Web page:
WASHINGTON — Former White House National Security Adviser Zbnignew Brzezinski said Tuesday that the United States should ratify the new treaty on intermediate-range nuclear weapons, then present a sharply focused proposal to limit conventional arms in Europe without waiting for completion of negotiations on another nuclear missile pact.
Specifically, Brzezinski told the Senate Armed Services Committee, the United States should move to eliminate the superiority that the Soviet Union and Warsaw Pact countries have in main battle tanks by proposing tank-free areas and other initiatives to "thin out" their tank forces.
Estimates are that the Soviet Union and its Warsaw Pact allies have about 52,200 main battle tanks west of the Ural Mountains compared to 22,200 for the forces of the North Atlantic Treaty Organization. This disparity is the basis for much of the opposition to the new treaty, which is, nevertheless, expected to be easily ratified.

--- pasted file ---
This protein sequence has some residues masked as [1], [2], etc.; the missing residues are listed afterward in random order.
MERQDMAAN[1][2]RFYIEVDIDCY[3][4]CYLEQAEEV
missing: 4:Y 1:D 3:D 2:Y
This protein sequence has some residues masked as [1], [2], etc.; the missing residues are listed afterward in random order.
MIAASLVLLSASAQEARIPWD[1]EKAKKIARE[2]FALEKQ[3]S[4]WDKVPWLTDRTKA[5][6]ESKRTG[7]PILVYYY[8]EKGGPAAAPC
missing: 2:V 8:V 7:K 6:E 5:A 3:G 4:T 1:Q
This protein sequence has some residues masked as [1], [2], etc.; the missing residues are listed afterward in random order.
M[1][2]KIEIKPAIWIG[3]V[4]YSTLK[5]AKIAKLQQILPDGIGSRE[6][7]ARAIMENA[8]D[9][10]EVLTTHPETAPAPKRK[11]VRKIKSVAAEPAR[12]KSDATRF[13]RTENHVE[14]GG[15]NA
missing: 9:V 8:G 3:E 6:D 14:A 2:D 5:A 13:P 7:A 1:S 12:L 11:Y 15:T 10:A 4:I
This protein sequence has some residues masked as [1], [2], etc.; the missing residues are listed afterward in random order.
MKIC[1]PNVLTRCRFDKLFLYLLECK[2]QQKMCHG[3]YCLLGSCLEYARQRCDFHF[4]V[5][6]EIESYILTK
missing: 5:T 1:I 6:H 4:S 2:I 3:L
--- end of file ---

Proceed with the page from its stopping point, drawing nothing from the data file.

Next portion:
Brzezinski, who was national security adviser in President Jimmy Carter's Administration, endorsed the intermediate-range nuclear forces treaty Tuesday, but without great enthusiasm.
He said he considers it less than a "historic breakthrough," and he warned that its provisions for on-site inspection of missile facilities would be inadequate for the more ambitious strategic weapons treaty now being negotiated--an agreement aimed at a 50% reduction in deployed strategic warheads.
Reagan Administration officials hope that these strategic arms reduction talks will be completed in time for the President and Soviet leader Mikhail S. Gorbachev to sign their second arms control accord at a Moscow summit meeting in late spring.
"I don't think we should wait until a START agreement is completed to set a conventional arms control proposal in motion," Brzezinski told senators, suggesting that an initiative focused on the disparity in tank forces could bring heavy international pressure on the Soviets to reach a reduction agreement.
As much as the reductions in medium-range missiles, the ratification hearings for the INF treaty in the last two weeks have focused on the imbalance of conventional forces and the question of modernizing NATO's battlefield nuclear weapons, which are not covered by the treaty.
Brzezinski and Richard N. Perle, who until last spring was the Defense Department's top nuclear weapons expert, agreed Tuesday that the INF agreement is flawed because it also prohibits super-accurate intermediate-range cruise missiles armed with conventional warheads. Perle, appearing before the Foreign Relations Committee, called the limit "a great tragedy" and "unnecessary."